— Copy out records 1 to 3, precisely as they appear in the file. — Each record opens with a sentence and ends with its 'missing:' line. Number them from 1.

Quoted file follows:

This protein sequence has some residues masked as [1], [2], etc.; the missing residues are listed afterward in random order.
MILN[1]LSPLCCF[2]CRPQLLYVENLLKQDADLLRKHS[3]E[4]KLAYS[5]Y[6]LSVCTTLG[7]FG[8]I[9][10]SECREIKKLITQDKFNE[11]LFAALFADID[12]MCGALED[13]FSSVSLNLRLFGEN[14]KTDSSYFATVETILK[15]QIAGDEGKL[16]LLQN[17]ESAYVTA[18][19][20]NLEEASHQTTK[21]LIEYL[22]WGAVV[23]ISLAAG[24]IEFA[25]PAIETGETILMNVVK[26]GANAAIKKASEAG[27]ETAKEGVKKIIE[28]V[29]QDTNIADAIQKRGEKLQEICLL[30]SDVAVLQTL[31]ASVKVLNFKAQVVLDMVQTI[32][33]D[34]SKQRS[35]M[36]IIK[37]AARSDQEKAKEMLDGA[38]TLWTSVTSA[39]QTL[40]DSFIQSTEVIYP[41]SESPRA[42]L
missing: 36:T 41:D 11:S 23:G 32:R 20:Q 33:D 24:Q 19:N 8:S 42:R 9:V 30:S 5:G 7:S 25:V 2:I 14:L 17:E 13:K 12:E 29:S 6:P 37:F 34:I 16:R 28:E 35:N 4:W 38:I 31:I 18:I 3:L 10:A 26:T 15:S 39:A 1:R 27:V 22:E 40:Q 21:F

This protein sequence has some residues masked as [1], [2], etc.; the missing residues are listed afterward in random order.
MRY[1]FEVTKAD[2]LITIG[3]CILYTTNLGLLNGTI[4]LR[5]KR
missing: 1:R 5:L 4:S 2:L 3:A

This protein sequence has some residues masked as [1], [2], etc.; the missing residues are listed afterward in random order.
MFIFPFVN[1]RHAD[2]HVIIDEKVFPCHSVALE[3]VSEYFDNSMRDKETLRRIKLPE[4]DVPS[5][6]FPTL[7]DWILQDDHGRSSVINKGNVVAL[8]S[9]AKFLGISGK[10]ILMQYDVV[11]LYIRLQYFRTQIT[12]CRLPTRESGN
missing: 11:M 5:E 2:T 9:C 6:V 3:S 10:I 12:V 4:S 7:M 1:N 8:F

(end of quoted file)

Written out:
This protein sequence has some residues masked as [1], [2], etc.; the missing residues are listed afterward in random order.
MILN[1]LSPLCCF[2]CRPQLLYVENLLKQDADLLRKHS[3]E[4]KLAYS[5]Y[6]LSVCTTLG[7]FG[8]I[9][10]SECREIKKLITQDKFNE[11]LFAALFADID[12]MCGALED[13]FSSVSLNLRLFGEN[14]KTDSSYFATVETILK[15]QIAGDEGKL[16]LLQN[17]ESAYVTA[18][19][20]NLEEASHQTTK[21]LIEYL[22]WGAVV[23]ISLAAG[24]IEFA[25]PAIETGETILMNVVK[26]GANAAIKKASEAG[27]ETAKEGVKKIIE[28]V[29]QDTNIADAIQKRGEKLQEICLL[30]SDVAVLQTL[31]ASVKVLNFKAQVVLDMVQTI[32][33]D[34]SKQRS[35]M[36]IIK[37]AARSDQEKAKEMLDGA[38]TLWTSVTSA[39]QTL[40]DSFIQSTEVIYP[41]SESPRA[42]L
missing: 36:T 41:D 11:S 23:G 32:R 20:Q 33:D 24:Q 19:N 8:S 42:R 9:V 30:S 5:G 7:S 25:V 2:I 14:L 17:E 13:K 12:E 29:S 6:P 37:F 34:I 16:R 28:E 35:N 4:W 38:I 31:I 18:I 3:L 10:A 26:T 15:S 39:A 1:R 27:V 22:E 40:Q 21:F

This protein sequence has some residues masked as [1], [2], etc.; the missing residues are listed afterward in random order.
MRY[1]FEVTKAD[2]LITIG[3]CILYTTNLGLLNGTI[4]LR[5]KR
missing: 1:R 5:L 4:S 2:L 3:A

This protein sequence has some residues masked as [1], [2], etc.; the missing residues are listed afterward in random order.
MFIFPFVN[1]RHAD[2]HVIIDEKVFPCHSVALE[3]VSEYFDNSMRDKETLRRIKLPE[4]DVPS[5][6]FPTL[7]DWILQDDHGRSSVINKGNVVAL[8]S[9]AKFLGISGK[10]ILMQYDVV[11]LYIRLQYFRTQIT[12]CRLPTRESGN
missing: 11:M 5:E 2:T 9:C 6:V 3:S 10:I 12:V 4:S 7:M 1:N 8:F